Radiation therapy treats cancer by using high energy to kill tumor cells. Many people who get radiation therapy have skin changes and some fatigue. Side effects vary from person to person; depending upon the radiation dose, and the part of the body being treated. Some patients have no side effects at all, while others have quite a few. There is no way to predict who will have side effects.
Skin changes may include dryness, itching, peeling, or blistering. These changes occur because radiation therapy damages healthy skin cells in treatment area.
Fatigue is often described as feeling worn out or exhausted.
How to Take Care of Yourself
1. Get enough sleep during radiation therapy. Simple strategies such as practicing a night time ritual, writing down your worries and avoiding naps, can help you cope with insomnia during treatment. It is also important that you talk to your doctor about fatigue and insomnia since these issues often go undiagnosed.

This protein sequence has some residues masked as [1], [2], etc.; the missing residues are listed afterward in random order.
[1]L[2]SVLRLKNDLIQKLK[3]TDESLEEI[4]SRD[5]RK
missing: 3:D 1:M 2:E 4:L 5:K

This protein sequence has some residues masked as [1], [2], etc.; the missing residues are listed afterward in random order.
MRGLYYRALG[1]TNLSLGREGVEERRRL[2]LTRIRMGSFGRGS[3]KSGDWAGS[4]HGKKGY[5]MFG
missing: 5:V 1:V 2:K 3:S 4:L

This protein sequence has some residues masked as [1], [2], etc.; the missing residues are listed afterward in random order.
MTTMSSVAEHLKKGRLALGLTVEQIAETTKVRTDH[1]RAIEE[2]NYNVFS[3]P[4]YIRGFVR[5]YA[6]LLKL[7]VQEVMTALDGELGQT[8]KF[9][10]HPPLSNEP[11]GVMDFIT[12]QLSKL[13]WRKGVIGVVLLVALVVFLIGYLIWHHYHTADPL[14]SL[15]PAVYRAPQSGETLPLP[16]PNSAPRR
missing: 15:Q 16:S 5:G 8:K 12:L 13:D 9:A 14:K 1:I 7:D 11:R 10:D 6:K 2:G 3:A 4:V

2. Treat skin exposed to radiation with TLC. Do not wash off the marks from the radiation simulation. Clean the skin gently with warm water and a mild soap. Avoid using powders, perfumes, lotions, aluminum deodorants, and products containing alcohol in the treatment area unless approved by your oncologist. Avoid putting anything hot or cold like heating pads and ice packs directly on the treated skin. If you spend time outdoors, wear a hat or clothing to protect your skin. After treatment, use sunscreen with SPF 30 or higher.
3. Maintain a well-balanced diet. While certain types of radiation therapy may require a change in your diet to minimize side effects like malnutrition and nausea, it is important to maintain your weight. It is also important to remember that radiation therapy is not the time to start a weight loss program.
4. Commit to physical activity. Exercising during radiation therapy can help with fatigue, mood issues and stress management. Even going for a walk for a few minutes can help.
5. Get the support you need. It may help to talk about your feelings and emotions with a close friend, family member, chaplain or other spiritual leader, nurse, social work counsellor or psychologist.